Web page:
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Trump’s impeachment may be just another battle in the US’s civil war

After Donald Trump’s inaugural address, George W Bush turned to Hillary Clinton and said: “Well, that was some weird shit,” the former secretary of state confirmed earlier this month.

For nearly three years since that chilly day here at the US Capitol in Washington, Democrats (and many others) have accused of Trump using and abusing the United States like his personal punchbag. On Wednesday, that slice of America finally punched back via impeachment.

Impeachment naturally gives satisfaction to the president’s critics, like seeing a bully get a bloody nose. But it is now far from certain the bullying will stop or that Trump will even suffer for it. As Republicans in the House of Representatives lined up like human shields to defend the indefensible, there was no doubt their Senate colleagues will next month do the same to block his removal from office and acquit him.

While no crystal ball can truly foresee whether impeachment will help or hurt Trump in the 2020 presidential election, the House’s ultimate sanction may come to be seen simply as one more battle in America’s cold civil war. That would make it one of the most important yet least consequential votes in congressional history.

There are ample reasons for its importance. Trump’s mad-king conduct has been stress-testing American democracy since he was sworn in. The 2018 midterm elections began the course correction, giving Democrats the House majority. The House speaker, Nancy Pelosi, for so long reluctant to pull the impeachment trigger, did so after Trump pressured Ukraine for political favors.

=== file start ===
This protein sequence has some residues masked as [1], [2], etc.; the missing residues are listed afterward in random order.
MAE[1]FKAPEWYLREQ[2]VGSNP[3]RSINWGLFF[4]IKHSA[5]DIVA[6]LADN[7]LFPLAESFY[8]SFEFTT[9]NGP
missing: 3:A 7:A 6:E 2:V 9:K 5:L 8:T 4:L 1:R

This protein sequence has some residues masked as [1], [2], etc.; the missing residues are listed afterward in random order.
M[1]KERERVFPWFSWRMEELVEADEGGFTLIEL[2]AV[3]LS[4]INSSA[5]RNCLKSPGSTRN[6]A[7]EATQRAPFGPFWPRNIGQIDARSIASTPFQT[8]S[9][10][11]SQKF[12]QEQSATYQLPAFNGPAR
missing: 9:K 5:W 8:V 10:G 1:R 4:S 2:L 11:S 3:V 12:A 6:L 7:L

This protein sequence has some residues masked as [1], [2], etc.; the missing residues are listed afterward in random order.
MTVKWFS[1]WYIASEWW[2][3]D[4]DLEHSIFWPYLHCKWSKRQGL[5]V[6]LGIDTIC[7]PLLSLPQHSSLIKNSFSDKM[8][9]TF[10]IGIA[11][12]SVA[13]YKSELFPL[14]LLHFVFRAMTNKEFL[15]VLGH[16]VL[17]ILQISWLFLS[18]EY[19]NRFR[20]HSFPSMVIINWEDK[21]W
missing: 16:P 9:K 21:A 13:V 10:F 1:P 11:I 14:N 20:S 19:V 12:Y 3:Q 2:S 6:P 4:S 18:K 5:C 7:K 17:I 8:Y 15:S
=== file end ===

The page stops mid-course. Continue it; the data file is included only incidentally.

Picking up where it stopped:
“If we do not act now, we would be derelict in our duty,” Pelosi, wearing solemn black and a pin resembling the mace of the republic, told the chamber at noon. “He gave us no choice.”

Thus with myriad allusions to the constitution, democracy and the founding fathers, Democrats sealed Trump’s fate as the third US president to be impeached. But the differences from Bill Clinton’s punishment, 21 years ago almost to the day, were instructive about what the future holds.

As Republicans kept reminding the House, there was no bipartisan support this time. At this stage in the game, Clinton was penitent and his backers were generally willing to admit he did wrong, though they held that impeachment did not fit the crime.

Trump, by contrast, released a primal scream of a six-page letter to Pelosi on the eve of impeachment, full of sound and fury and deranged claims such as “more due process was afforded to those accused in the Salem Witch Trials”. And his Republican allies remained in lockstep, showing no signs of even beginning to listen to Democratic arguments or find a sliver common ground.

The Georgia congressman Barry Loudermilk told the House: “When Jesus was falsely accused of treason, Pontius Pilate gave Jesus the opportunity to face his accusers. During that sham trial, Pontius Pilate afforded more rights to Jesus than Democrats have afforded this president in this process.”

In short, like the Beatles, Trump is now bigger than Jesus in the eyes of his cultlike fanbase. For them, what does not kill him makes him stronger. This is why the consequences of Wednesday are harder to discern.

It is true Trump will have to fight the next election with a millstone around his neck. His Democratic opponent will surely warn against re-electing a man who, as school textbooks will forever record, abused his office, obstructed Congress and seems disposed to do so again.